I personally don’t think they should entire a market that test on animals, especially since that is something they tried so hard to stand for as a company. I believe the company would be more affective in creating change while they are outside of the Chinese market.  Being that they’ve already made the business decision to move to China, imo they have no longer have leverage to push for change, they’ve already conformed to what country’s law.  My mom always says, “If you don’t stand for something, you will fall for anything” and I believe that their “hoping” for change isn’t looking at the situation realistically. I do believe that the company really thinks they can cause change.  But I would pose the question to them, what if nothing changes?? What will they do if 20 years from now China still has the same animal testing laws in place.  Will that be the point at which they decide to pull out of the market?!  I doubt it, I just think they are “putting the cart before the horse”!!   Since I do not buy products that are tested on animals (in any part of the world) I will not be re-purchasing any of the brands products from here on out.  That being said, I’m not a huge fan of their items, so me not buying isn’t a big deal in the grand scheme of things. Anyway, just my opinion.  I wish them the best and hope that China will actually change their laws.  If UD has something to do with that, they will get my applause, however I HIGHLY DOUBT IT!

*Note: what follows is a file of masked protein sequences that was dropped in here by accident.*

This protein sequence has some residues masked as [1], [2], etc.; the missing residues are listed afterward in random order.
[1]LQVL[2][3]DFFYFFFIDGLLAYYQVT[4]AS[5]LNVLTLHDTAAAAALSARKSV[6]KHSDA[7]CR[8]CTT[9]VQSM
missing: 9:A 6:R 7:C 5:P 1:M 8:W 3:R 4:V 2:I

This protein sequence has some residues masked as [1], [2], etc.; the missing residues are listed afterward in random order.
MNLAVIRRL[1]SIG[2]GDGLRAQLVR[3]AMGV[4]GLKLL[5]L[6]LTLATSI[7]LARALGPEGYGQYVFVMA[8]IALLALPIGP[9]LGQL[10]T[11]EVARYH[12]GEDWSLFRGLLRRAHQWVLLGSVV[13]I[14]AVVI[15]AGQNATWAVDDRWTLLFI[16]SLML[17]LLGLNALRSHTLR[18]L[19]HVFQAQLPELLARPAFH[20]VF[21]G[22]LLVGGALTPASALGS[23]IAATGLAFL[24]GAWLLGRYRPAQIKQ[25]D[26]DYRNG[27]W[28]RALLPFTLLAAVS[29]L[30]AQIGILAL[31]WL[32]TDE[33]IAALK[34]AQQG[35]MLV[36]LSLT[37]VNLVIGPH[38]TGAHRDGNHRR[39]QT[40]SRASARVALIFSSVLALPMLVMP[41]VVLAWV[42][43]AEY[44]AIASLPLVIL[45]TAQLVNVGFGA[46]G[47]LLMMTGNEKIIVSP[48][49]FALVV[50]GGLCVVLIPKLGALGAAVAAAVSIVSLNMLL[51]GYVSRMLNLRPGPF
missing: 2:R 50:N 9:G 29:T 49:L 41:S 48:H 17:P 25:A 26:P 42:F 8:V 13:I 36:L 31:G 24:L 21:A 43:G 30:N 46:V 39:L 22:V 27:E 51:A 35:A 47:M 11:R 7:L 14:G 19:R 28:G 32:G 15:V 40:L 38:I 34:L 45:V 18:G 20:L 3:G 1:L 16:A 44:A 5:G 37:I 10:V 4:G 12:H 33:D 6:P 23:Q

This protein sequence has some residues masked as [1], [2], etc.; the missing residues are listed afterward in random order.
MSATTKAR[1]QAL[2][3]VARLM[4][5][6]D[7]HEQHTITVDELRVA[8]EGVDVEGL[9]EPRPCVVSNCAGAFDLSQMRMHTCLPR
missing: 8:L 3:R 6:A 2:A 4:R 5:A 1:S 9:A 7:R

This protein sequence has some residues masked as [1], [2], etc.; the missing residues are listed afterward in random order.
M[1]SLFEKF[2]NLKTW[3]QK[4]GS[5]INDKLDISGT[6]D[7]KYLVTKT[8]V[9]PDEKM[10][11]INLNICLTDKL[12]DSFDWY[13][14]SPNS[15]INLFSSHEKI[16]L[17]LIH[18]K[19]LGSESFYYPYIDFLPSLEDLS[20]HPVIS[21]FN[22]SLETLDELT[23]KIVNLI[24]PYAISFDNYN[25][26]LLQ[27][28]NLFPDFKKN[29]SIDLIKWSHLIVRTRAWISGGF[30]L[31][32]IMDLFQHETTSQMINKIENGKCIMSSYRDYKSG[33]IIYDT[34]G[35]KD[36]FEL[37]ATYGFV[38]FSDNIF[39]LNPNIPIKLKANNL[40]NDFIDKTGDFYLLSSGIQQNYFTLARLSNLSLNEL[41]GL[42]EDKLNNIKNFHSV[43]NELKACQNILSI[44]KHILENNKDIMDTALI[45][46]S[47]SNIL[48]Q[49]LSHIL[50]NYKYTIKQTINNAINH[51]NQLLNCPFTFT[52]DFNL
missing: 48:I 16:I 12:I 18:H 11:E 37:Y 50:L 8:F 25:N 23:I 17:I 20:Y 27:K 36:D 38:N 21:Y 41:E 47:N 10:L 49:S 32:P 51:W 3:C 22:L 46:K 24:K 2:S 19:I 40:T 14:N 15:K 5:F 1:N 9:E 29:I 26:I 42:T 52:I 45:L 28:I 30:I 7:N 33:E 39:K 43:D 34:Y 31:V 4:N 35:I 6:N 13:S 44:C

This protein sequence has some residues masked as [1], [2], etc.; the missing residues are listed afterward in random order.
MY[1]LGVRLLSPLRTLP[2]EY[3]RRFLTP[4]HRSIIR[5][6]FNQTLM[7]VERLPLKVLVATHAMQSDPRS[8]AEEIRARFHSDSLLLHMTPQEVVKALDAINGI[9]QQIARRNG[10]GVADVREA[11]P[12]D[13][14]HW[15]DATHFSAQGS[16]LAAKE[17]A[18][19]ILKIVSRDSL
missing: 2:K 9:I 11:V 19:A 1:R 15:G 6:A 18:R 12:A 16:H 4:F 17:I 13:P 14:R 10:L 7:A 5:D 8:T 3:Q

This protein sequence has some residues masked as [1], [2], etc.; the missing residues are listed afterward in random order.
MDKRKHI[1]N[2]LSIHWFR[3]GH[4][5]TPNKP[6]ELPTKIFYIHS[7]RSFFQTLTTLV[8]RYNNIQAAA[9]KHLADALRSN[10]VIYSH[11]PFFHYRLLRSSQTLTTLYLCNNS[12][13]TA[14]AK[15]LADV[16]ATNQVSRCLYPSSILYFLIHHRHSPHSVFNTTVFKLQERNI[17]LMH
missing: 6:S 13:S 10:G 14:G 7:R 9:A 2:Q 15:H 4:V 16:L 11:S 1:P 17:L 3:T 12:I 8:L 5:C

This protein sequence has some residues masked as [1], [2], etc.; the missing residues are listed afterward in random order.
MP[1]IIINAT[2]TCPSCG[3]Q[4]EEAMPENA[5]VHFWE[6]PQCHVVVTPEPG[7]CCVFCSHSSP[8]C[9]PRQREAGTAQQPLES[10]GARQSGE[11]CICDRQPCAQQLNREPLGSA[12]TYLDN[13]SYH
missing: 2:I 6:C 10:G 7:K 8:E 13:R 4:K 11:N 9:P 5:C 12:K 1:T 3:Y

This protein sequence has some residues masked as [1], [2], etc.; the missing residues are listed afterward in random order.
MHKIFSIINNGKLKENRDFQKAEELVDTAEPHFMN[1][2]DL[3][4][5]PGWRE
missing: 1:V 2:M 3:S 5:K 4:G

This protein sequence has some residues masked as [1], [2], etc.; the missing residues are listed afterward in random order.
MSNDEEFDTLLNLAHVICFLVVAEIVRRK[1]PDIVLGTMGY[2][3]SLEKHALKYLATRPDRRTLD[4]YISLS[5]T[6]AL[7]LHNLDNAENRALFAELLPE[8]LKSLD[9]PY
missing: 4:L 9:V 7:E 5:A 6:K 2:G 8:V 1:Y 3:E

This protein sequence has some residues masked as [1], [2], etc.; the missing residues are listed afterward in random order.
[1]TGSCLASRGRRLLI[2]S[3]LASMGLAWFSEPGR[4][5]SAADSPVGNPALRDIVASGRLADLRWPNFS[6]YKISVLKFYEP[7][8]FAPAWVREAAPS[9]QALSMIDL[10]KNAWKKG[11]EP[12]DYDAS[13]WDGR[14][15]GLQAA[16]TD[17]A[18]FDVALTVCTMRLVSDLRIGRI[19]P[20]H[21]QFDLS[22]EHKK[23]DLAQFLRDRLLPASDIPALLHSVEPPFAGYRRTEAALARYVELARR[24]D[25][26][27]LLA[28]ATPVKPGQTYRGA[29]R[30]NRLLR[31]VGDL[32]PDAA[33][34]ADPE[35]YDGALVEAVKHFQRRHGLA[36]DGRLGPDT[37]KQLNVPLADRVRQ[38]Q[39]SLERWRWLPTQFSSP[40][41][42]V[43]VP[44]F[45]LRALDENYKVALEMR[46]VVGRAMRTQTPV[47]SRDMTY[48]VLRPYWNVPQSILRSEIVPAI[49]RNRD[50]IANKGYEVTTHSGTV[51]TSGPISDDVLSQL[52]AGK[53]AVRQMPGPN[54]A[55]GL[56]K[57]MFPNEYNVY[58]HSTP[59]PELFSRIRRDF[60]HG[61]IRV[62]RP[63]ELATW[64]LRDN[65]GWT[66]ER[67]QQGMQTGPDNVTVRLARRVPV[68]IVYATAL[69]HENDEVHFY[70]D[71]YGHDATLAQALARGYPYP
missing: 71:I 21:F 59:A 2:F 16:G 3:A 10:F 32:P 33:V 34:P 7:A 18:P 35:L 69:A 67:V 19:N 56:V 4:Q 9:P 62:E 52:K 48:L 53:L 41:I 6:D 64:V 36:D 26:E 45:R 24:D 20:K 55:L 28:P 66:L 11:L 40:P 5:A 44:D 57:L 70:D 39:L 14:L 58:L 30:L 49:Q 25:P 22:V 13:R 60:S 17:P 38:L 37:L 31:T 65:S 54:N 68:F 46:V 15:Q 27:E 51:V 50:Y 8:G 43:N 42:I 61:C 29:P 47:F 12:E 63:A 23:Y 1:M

I meant to add, Burt’s Bees sells in China and DOES NOT test on animals, so it is possible.
To quote, “Burt’s Bees had to deal with an issue that went straight to one of its core values: animal testing. The company doesn’t do it, but the Chinese government requires animal testing on imported products … Executives finally chose a partner with local manufacturing and established go-to market channels and, most importantly, one that shared Burt’s Bees core fundamental values.”
Read the whole article: http://www.newsobserver.com/2011/09/25/1512399/burts-bees-saw-opportunity-challenges.html

 @Grizzabella And yet, Burt’s Bee’s is owned by Clorox, which does carry out animal testing to make sure their cleaning products are safe for humans. 

 @Grizzabella I think if UD had posted this (or similar) instead of this spin zone letter, they wouldn’t be peeving nearly as many fans as they have. Then again, if they cared, they would have known that this is possible.